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Indian group asks to be called a tribe


In a move that could eventually lead to Las Vegas-style casinos in Southern Maryland, an Indian group has asked the federal government to recognize it formally as a tribe.

The Piscataway Conoy Confederacy and Subtribes, a nonprofit Indian organization in Charles County, filed its petition for recognition Tuesday with the U.S. Bureau of Indian Affairs. The group is the first Maryland Indian organization to do so.

If approved, the Piscataway could open a casino on a reservation under certain circumstances without state approval, according to federal officials.

Indian gaming, though, is not expected to occur anytime soon in Maryland, if at all. The federal recognition process takes at least two years, according to Thomas Sweeney, acting public affairs director for the Bureau of Indian Affairs. Since the process was established 17 years ago, 165 organizations have either petitioned the government or expressed interest in being LTC recognized. The bureau has recognized only nine such groups, Mr. Sweeney said.

"If everything went extremely well, it would take at least four to five years to open a casino in Maryland," said Ramsey Poston, editor of Casinews, a Washington-based casino industry newsletter.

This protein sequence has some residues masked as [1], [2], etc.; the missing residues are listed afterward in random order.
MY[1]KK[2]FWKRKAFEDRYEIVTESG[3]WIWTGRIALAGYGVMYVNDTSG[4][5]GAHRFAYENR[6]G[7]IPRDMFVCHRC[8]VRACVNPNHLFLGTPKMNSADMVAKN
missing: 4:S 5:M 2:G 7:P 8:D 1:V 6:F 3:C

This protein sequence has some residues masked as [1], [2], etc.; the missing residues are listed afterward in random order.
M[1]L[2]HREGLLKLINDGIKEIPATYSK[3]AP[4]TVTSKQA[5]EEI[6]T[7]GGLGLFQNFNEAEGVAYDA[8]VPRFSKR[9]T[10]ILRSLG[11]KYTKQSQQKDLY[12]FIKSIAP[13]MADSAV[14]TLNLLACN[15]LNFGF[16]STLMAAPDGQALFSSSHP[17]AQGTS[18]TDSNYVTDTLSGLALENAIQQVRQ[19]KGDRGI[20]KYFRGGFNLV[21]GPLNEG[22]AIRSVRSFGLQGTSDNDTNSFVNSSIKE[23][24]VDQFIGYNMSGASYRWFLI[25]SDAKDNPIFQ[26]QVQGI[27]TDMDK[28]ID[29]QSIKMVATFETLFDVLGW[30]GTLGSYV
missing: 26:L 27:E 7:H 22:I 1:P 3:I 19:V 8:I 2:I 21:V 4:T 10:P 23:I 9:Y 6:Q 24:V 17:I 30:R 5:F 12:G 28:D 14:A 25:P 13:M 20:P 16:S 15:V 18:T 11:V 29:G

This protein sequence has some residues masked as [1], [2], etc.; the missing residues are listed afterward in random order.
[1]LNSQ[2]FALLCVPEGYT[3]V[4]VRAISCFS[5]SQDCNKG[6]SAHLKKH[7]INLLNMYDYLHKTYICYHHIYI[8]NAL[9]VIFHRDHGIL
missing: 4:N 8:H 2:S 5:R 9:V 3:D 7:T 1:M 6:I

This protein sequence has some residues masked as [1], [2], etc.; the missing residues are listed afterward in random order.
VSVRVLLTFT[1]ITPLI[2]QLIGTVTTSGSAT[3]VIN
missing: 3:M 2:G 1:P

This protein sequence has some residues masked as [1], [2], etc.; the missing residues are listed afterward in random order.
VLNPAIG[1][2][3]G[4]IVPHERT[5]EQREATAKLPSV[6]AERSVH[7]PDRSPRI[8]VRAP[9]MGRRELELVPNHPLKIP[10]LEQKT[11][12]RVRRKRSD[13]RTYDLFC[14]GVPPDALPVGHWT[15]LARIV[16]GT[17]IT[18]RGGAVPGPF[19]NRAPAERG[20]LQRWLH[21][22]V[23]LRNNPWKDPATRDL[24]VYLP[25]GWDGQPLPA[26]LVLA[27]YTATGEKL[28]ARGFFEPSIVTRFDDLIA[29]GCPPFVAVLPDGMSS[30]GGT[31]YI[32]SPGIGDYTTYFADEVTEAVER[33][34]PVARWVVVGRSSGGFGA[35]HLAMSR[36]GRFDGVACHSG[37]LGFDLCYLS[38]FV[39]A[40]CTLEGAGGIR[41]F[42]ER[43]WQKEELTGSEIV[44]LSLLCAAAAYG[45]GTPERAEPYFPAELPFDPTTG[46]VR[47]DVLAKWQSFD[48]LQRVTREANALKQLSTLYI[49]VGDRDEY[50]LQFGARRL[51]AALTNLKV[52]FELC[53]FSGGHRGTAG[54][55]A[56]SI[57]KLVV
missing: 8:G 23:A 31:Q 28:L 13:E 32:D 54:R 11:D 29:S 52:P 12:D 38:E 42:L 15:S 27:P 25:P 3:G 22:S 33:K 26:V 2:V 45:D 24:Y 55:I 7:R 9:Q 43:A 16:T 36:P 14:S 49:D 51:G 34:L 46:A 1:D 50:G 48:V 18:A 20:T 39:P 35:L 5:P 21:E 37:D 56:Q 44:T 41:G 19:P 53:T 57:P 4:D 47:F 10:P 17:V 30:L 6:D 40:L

Gov. Parris N. Glendening expressed concern yesterday that a bid for Indian gaming would circumvent a state task force he helped set up last week to evaluate the issue in advance of the 1996 General Assembly session. "I have great concerns about casino gambling . . . it doesn't make a difference whether it's on a reservation or not," Mr. Glendening said. "I'm very sympathetic to Native Americans' concerns, but I don't want to open a loophole to permit casino gambling in a way that would be outside the normal process of full review."

As recently as 1993, the Piscataway talked of building a large casino complex that could include hotels, a marina and a theme park. Although the group's leaders were unavailable for comment yesterday, there was no sign that the organization's intentions had changed. "If recognized, the Piscataway want the opportunity to consider every avenue of economic development . . . including gaming conducted according to the Indian Gaming Regulatory Act," the group said in a prepared statement.

The Piscataway group, which says it has 777 enrolled members, has no tribal reservation in Maryland and would have to purchase property on which to build a casino. The group says it has been gathering material to support its recognition request for years -- long before the federal government legalized large scale Indian gaming in 1988.

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